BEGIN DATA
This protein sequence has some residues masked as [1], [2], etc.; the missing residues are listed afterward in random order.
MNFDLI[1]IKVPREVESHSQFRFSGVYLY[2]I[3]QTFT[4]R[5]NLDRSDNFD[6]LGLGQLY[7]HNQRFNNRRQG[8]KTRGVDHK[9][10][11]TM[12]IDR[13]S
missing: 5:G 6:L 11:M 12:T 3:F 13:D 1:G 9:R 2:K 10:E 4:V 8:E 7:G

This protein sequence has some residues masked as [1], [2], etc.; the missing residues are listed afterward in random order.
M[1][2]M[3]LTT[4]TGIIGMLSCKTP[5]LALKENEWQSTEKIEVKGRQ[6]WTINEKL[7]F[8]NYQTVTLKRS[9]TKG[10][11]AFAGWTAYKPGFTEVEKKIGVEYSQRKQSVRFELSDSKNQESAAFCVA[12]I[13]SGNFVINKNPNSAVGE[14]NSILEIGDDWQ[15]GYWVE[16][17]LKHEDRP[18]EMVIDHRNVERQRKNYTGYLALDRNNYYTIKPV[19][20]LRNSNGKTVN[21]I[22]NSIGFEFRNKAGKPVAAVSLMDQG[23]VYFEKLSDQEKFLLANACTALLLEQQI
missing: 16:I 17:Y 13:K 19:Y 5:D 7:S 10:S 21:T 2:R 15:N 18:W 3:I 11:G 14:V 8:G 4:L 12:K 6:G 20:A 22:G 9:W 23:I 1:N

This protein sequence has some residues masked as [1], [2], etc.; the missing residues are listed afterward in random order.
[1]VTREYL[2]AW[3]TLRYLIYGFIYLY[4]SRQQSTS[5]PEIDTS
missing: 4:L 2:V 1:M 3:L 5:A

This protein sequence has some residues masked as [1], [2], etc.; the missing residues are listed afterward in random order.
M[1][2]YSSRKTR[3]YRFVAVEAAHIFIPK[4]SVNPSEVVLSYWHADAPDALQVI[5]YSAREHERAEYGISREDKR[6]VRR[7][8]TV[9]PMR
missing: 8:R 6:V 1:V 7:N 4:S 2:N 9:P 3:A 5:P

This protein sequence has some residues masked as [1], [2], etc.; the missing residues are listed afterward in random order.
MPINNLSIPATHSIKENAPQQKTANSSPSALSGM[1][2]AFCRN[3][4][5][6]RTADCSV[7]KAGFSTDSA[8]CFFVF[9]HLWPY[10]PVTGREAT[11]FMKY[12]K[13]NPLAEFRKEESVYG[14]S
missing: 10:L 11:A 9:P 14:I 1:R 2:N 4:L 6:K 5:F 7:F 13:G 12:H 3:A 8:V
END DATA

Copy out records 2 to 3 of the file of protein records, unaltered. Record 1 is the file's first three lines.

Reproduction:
This protein sequence has some residues masked as [1], [2], etc.; the missing residues are listed afterward in random order.
M[1][2]M[3]LTT[4]TGIIGMLSCKTP[5]LALKENEWQSTEKIEVKGRQ[6]WTINEKL[7]F[8]NYQTVTLKRS[9]TKG[10][11]AFAGWTAYKPGFTEVEKKIGVEYSQRKQSVRFELSDSKNQESAAFCVA[12]I[13]SGNFVINKNPNSAVGE[14]NSILEIGDDWQ[15]GYWVE[16][17]LKHEDRP[18]EMVIDHRNVERQRKNYTGYLALDRNNYYTIKPV[19][20]LRNSNGKTVN[21]I[22]NSIGFEFRNKAGKPVAAVSLMDQG[23]VYFEKLSDQEKFLLANACTALLLEQQI
missing: 16:I 17:Y 13:K 19:Y 5:D 7:S 10:S 21:T 2:R 15:N 18:W 3:I 11:G 14:V 8:G 4:L 12:K 6:G 20:A 22:G 9:W 23:I 1:N

This protein sequence has some residues masked as [1], [2], etc.; the missing residues are listed afterward in random order.
[1]VTREYL[2]AW[3]TLRYLIYGFIYLY[4]SRQQSTS[5]PEIDTS
missing: 4:L 2:V 1:M 3:L 5:A